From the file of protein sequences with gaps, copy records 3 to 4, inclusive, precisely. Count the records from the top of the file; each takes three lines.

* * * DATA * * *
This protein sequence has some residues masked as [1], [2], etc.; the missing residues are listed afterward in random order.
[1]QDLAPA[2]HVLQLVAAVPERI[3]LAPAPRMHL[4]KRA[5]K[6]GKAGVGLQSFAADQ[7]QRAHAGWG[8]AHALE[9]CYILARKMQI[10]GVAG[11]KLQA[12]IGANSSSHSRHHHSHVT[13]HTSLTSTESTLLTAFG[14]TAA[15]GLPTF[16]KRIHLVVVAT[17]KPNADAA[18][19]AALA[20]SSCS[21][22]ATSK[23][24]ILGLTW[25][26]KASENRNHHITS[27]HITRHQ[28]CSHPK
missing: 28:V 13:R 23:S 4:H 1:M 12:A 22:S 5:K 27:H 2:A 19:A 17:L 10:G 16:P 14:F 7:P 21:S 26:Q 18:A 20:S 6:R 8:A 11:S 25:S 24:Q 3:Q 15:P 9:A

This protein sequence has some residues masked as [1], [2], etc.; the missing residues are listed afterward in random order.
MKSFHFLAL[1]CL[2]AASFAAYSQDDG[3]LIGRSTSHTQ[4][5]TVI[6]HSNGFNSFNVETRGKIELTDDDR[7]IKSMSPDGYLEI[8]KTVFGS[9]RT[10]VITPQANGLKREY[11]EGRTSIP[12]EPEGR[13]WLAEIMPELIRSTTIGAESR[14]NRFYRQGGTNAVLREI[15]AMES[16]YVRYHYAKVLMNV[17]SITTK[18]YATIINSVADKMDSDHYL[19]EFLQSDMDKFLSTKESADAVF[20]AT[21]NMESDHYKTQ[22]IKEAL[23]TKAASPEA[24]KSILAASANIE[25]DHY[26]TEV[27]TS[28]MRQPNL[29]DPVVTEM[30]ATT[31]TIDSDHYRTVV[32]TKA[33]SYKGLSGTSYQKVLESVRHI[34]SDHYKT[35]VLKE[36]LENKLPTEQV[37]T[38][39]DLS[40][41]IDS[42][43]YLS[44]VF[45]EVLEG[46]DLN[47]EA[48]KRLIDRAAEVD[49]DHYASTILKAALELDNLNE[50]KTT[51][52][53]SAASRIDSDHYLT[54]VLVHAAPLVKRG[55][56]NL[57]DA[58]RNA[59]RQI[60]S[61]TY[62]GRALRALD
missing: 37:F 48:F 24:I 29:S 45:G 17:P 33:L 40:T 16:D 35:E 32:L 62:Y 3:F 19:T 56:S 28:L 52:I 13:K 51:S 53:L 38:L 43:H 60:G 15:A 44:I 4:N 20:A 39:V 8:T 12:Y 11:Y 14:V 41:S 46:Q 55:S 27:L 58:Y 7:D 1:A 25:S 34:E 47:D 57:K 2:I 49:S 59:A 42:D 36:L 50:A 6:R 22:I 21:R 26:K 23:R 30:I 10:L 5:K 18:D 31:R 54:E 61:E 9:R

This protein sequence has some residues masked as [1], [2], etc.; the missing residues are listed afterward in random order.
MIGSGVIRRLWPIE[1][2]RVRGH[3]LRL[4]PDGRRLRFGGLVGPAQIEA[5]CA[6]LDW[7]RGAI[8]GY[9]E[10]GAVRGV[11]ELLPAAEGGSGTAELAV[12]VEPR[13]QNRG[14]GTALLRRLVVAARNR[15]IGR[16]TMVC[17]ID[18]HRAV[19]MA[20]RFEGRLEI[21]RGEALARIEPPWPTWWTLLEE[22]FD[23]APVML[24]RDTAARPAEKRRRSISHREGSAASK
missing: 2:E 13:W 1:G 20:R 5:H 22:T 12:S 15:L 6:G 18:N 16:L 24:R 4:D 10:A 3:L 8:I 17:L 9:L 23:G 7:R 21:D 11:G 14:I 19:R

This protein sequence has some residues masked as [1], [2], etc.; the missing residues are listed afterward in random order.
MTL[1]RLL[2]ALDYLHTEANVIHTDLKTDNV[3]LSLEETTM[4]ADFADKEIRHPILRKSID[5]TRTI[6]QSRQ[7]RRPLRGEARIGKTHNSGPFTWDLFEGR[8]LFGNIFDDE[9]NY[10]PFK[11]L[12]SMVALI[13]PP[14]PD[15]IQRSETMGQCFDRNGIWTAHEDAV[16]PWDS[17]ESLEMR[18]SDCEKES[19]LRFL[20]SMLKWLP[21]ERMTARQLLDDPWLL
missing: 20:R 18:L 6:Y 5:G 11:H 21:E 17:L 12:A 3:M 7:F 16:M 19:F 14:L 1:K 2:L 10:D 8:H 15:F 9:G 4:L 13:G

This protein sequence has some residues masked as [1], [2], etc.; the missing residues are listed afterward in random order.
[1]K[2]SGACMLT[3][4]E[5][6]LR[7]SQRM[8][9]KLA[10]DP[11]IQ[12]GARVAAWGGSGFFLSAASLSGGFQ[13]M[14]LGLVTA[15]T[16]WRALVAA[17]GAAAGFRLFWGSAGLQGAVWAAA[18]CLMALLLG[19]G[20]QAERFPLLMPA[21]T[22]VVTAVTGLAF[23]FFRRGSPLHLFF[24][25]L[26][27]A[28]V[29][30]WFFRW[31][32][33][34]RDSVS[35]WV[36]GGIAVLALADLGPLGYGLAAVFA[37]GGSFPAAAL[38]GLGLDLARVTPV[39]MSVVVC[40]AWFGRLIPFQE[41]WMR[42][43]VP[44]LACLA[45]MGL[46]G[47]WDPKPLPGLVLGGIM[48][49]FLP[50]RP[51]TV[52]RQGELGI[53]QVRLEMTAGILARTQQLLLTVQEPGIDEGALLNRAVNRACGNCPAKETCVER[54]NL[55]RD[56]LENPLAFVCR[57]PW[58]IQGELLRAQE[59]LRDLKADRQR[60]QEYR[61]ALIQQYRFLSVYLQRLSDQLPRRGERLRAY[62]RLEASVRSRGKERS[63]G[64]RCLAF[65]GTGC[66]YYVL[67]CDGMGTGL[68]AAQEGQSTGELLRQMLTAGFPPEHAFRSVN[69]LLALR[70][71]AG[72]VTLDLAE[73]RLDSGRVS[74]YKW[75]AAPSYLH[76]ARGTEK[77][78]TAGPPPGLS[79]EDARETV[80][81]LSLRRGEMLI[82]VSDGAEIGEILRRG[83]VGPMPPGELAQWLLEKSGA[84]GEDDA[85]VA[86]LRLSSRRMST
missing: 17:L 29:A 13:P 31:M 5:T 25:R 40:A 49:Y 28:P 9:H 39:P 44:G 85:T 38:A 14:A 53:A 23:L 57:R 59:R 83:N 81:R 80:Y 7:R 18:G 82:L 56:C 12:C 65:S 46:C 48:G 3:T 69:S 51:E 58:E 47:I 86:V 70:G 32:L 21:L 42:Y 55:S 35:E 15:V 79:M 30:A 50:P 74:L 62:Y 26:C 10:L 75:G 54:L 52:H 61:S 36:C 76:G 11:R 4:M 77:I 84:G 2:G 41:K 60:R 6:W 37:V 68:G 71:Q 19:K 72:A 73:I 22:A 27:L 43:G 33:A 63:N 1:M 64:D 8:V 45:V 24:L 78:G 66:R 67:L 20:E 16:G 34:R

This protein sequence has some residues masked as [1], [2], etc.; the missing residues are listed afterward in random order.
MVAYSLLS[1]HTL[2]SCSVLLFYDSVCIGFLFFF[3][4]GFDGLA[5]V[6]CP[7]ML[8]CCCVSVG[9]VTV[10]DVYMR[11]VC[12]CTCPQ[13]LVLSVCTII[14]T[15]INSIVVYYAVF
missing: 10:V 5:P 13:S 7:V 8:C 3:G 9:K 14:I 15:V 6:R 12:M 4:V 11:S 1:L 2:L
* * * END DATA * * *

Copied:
This protein sequence has some residues masked as [1], [2], etc.; the missing residues are listed afterward in random order.
MIGSGVIRRLWPIE[1][2]RVRGH[3]LRL[4]PDGRRLRFGGLVGPAQIEA[5]CA[6]LDW[7]RGAI[8]GY[9]E[10]GAVRGV[11]ELLPAAEGGSGTAELAV[12]VEPR[13]QNRG[14]GTALLRRLVVAARNR[15]IGR[16]TMVC[17]ID[18]HRAV[19]MA[20]RFEGRLEI[21]RGEALARIEPPWPTWWTLLEE[22]FD[23]APVML[24]RDTAARPAEKRRRSISHREGSAASK
missing: 2:E 13:W 1:G 20:R 5:H 22:T 12:S 15:L 6:G 18:N 16:L 24:R 4:D 10:A 3:L 8:I 17:L 9:L 23:G 7:R 21:D 11:G 14:I 19:R

This protein sequence has some residues masked as [1], [2], etc.; the missing residues are listed afterward in random order.
MTL[1]RLL[2]ALDYLHTEANVIHTDLKTDNV[3]LSLEETTM[4]ADFADKEIRHPILRKSID[5]TRTI[6]QSRQ[7]RRPLRGEARIGKTHNSGPFTWDLFEGR[8]LFGNIFDDE[9]NY[10]PFK[11]L[12]SMVALI[13]PP[14]PD[15]IQRSETMGQCFDRNGIWTAHEDAV[16]PWDS[17]ESLEMR[18]SDCEKES[19]LRFL[20]SMLKWLP[21]ERMTARQLLDDPWLL
missing: 20:R 18:L 6:Y 5:G 11:H 21:E 17:L 12:A 3:M 7:F 16:M 19:F 14:L 1:K 2:L 10:D 8:H 15:F 9:G 4:L 13:G